Blog Archives

The Telltale Signs of Imperial Decline

Check which signs of Imperial decline you see around you: The hubris of an increasingly incestuous and out-of-touch leadership; dismaying extremes of wealth inequality; self-serving, avaricious Elites; rising dependency of the lower classes on free Bread and Circuses provided by a government careening toward insolvency due to stagnating tax revenues and vast over-reach–let’s stop there to catch our breath. Check, check, check and check.

Sir John Glubb listed a few others in his seminal essay on the end of empires The Fate of Empires, what might be called the dynamics of decadence:

(a) A growing love of money as an end in itself: Check.

(b) A lengthy period of wealth and ease, which makes people complacent. They lose their edge; they forget the traits (confidence, energy, hard work) that built their civilization: Check.

(c) Selfishness and self-absorption: Check.

(d) Loss of any sense of duty to the common good: Check.

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Why We’re Fragmenting: The Status Quo Is Disintegrating

I confess to being amused by the mainstream media’s implicit view that everything would be peachy if only Trump wasn’t president. Memo to MSM: the nation is fragmenting for reasons that have nothing to do with who’s president, or indeed, which party is the majority in Congress, who sits on the Supreme Court, or any other facet of governance.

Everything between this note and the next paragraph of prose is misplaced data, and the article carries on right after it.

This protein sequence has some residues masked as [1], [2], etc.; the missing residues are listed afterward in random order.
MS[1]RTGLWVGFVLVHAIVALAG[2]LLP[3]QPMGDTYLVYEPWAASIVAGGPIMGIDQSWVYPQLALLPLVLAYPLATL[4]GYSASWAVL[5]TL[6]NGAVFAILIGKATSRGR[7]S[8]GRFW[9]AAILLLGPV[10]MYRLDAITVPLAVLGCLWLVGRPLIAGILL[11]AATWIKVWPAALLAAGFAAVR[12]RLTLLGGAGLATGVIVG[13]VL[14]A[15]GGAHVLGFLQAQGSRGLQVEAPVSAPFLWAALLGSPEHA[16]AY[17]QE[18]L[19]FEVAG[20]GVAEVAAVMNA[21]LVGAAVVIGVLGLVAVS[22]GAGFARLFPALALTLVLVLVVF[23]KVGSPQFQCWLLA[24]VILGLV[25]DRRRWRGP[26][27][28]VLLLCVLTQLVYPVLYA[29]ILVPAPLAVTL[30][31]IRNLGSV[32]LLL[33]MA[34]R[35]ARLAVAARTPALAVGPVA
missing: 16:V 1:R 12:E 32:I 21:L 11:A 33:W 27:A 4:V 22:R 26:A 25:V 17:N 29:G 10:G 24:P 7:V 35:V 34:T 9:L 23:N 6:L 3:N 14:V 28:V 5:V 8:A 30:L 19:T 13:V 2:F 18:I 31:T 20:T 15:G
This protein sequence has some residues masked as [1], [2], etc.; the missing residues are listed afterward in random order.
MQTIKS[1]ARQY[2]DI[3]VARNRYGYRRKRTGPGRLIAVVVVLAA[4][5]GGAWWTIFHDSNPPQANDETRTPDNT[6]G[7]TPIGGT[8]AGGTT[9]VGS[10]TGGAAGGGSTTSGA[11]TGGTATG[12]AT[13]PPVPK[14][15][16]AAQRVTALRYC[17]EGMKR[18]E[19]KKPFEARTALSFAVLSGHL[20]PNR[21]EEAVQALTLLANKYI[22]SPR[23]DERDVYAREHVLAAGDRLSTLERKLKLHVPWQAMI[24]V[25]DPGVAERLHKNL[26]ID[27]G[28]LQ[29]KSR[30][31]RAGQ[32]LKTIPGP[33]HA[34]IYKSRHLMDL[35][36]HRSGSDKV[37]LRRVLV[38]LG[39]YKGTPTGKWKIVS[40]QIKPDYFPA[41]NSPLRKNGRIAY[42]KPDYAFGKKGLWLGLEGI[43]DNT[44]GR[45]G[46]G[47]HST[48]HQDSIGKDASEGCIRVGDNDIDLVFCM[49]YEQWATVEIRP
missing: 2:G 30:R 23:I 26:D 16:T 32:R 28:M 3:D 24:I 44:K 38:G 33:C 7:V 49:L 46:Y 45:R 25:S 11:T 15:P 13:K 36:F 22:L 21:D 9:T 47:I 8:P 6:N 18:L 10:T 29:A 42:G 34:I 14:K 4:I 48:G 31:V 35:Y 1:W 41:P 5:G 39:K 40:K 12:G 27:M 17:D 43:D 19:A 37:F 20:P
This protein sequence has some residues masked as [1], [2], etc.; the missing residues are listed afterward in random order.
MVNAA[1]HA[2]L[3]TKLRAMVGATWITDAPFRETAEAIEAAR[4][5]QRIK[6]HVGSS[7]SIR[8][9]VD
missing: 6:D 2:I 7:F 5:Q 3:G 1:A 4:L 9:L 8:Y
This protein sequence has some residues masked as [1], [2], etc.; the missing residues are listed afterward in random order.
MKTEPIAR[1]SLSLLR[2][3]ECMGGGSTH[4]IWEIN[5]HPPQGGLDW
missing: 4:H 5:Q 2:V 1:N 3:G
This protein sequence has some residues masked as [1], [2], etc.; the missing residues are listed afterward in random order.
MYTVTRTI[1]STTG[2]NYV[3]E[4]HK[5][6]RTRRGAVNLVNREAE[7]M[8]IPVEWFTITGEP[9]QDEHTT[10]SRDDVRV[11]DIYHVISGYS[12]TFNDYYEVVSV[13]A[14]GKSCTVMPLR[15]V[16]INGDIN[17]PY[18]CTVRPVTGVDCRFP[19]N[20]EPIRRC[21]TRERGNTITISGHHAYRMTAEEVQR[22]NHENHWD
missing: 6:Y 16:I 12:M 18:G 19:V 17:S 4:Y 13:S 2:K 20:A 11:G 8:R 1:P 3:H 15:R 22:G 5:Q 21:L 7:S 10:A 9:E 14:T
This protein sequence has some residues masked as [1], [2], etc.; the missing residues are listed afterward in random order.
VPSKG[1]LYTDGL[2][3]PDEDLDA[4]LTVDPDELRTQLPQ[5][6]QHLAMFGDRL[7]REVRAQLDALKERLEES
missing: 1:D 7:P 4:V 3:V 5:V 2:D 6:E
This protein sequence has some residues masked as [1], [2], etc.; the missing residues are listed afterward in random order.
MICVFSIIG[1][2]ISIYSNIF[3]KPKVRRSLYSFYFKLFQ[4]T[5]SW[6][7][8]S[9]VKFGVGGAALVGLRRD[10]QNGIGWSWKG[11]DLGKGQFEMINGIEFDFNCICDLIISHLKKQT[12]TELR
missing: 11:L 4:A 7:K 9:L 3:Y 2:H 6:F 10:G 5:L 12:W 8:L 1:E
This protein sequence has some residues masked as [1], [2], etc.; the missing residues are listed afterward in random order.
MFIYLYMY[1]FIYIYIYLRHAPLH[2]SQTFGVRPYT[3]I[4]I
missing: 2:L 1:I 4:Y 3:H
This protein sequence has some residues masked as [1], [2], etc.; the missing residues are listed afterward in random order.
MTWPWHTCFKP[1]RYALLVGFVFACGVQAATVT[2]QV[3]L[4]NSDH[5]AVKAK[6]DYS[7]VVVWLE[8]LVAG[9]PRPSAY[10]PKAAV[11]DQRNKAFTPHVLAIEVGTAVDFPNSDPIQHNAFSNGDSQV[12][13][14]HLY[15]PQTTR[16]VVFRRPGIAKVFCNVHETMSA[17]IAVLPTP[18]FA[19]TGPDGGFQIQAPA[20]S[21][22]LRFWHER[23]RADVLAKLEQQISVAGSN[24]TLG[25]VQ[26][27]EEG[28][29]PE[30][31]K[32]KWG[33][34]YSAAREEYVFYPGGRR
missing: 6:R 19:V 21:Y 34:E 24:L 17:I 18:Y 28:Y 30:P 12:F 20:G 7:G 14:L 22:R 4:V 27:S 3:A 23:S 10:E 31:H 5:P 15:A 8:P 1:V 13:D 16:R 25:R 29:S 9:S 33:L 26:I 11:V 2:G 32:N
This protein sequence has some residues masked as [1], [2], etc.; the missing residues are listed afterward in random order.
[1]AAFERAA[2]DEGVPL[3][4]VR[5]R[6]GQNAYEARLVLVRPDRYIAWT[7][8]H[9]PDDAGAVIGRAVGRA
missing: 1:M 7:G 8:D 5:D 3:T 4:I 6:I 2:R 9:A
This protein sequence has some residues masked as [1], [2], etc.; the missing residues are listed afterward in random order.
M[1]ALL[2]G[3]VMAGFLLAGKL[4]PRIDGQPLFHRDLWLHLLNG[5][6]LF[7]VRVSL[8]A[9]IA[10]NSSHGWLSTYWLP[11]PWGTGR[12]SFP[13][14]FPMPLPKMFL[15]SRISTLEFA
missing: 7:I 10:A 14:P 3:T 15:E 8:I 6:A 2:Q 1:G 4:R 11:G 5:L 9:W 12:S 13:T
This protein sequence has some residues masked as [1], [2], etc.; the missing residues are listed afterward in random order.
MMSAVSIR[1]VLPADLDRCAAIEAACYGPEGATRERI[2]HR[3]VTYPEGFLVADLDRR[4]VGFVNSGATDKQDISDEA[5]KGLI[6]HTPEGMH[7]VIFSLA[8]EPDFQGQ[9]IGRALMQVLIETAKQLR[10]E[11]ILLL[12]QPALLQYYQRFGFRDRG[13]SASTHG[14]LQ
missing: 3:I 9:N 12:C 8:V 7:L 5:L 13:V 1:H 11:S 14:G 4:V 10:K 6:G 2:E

The nation is fracturing and fragmenting because the Status Quo is failing the majority of the citizenry. The protected few are reaping all the benefits of the Status Quo, at the expense of the unprotected many.

As I have outlined many times, this unsustainable asymmetry is the only possible outcome of our socio-economic system, which is dominated by these forces:

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The Divided Deep State is a Symptom, Not the Disease

I’ve been writing about the divided Deep State for a number of years, most recently in The Conflict within the Deep State Just Broke into Open Warfare. The topic appears to be one of widespread interest, as this essay drew over 300,000 views.

It’s impossible to understand the divided Deep State unless we situate it in the larger context of profound political disunity, a concept I learned from historian Michael Grant, whose slim but insightful volume The Fall of the Roman Empire I have been recommending since 2009.